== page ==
I’m not diabetic.
That was my mindset when I began my type 2 diabetic journey earlier this year. Since then I’ve come to terms with diabetes being part of my life. In fact, I’m beginning to appreciate that I’m very lucky – at this point I’m med-free. That said, I won’t fight the meds when the time comes. Initially, it felt very strange to focus on my own needs. I had always put myself at the bottom of the priority heap, but it feels good to focus on my own health and I’m feeling stronger. Happier.
Meal decisions are becoming easier. Easier being the key word. I no longer yearn for what others are eating. Who am I kidding? To be honest I don’t yearn quite as much. Frankly, I would still like that pizza, hamburger bun or the handful of caramel corn. Despite my initial reluctance, I’m finding that lettuce wraps, salads and the like are quite tasty. Mom would be proud.
Two of the biggest lifestyle changes I’ve made have been diet, of course, and exercise now plays a big role in my day. As the pounds are falling off with my improved eating habits, I’m feeling more inclined to stretch my arms and legs. I’ve morphed into that annoying enthusiastic mother at scouts meetings that actively participates in EVERYTHING. The more physical the activity, the better. My son’s school occasionally has parent participation gym class; so I’ve been joining him for Zumba whenever my work schedule permits. I haven’t had this much fun being active since I was a teen!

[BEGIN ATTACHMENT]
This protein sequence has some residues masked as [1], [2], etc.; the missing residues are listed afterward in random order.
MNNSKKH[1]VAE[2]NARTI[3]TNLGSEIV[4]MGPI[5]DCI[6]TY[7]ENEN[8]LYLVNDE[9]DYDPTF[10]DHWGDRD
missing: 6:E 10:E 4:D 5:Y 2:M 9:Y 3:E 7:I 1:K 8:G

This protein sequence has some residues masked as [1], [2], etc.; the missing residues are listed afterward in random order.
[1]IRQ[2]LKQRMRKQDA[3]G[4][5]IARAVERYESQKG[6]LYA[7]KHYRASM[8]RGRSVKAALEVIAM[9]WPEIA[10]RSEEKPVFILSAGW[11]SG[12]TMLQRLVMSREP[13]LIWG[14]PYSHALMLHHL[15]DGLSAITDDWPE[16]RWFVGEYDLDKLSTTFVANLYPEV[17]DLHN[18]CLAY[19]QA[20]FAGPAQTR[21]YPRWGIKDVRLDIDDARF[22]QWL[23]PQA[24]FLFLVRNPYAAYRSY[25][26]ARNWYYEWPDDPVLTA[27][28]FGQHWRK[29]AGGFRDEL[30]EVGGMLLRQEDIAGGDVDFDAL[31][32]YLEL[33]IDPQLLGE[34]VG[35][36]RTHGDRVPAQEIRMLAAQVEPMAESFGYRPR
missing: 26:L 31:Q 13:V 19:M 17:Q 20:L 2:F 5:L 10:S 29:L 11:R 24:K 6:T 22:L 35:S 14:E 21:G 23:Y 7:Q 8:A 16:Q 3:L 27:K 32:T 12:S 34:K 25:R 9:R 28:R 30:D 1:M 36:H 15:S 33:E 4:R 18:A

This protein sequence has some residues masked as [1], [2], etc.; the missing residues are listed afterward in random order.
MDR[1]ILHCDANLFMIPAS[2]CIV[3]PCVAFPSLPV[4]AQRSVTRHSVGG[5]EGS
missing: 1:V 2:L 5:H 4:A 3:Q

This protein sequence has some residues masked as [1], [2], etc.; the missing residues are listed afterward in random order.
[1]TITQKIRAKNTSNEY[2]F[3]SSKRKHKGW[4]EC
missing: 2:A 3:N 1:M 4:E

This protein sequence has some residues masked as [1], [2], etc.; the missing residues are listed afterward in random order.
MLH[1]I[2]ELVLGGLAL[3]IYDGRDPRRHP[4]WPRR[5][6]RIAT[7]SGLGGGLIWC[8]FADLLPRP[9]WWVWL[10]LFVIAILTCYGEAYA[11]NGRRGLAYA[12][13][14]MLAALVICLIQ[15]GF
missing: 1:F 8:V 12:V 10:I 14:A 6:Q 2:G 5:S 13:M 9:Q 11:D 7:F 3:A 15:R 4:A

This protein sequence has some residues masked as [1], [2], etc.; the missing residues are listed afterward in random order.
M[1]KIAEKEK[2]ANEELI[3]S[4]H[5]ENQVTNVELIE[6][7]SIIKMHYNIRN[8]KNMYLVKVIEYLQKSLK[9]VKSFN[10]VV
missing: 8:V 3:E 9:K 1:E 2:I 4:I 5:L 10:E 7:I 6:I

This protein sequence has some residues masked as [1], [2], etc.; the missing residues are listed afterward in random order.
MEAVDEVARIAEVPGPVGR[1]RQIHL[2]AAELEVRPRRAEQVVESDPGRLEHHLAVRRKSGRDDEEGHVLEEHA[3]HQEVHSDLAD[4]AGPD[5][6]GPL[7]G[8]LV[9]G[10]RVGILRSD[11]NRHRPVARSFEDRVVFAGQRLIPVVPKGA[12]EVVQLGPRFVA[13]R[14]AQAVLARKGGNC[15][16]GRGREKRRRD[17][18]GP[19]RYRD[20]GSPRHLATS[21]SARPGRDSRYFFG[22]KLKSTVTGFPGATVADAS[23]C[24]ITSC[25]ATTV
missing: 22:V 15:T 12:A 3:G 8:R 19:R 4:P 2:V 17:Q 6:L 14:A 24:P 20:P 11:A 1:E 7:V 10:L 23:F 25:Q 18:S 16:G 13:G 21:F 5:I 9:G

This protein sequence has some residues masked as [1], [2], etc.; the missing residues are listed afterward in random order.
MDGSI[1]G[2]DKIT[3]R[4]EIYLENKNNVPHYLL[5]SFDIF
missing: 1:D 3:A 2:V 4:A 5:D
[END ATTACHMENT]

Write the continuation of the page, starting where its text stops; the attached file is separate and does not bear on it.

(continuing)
Let’s see, what other progress have I made? A more polite person has emerged. Instead of my previous response of “Are you trying to kill me?” when a person offered a treat, these days I’d be more likely to say “None for me please, but thank-you for offering.”
A monitoring mantra has also emerged: “It’ll be over in less than a minute.” I’ve found that keeping tabs on bgs is key (despite my doctor’s instruction that I don’t need to test – sheesh). My willpower just isn’t strong enough to do away with testing. If I know I won’t be testing before or after a meal I find myself slipping into former bad habits. So silly, I know there’s no fooling my pancreas or liver, but it feels like a “free” meal. The testing process has been an issue. Who out there truly enjoys testing? Nobody. It’s not that it is terribly time consuming or excruciatingly painful. It’s just one more thing to do, amongst a thousand other things to do.
Motivation to “walk the walk” will be key in the future. I’m far from perfect (who is?) and I’ve got a long road ahead of me on my diabetic journey. In the meantime, day by day, I’m making progress.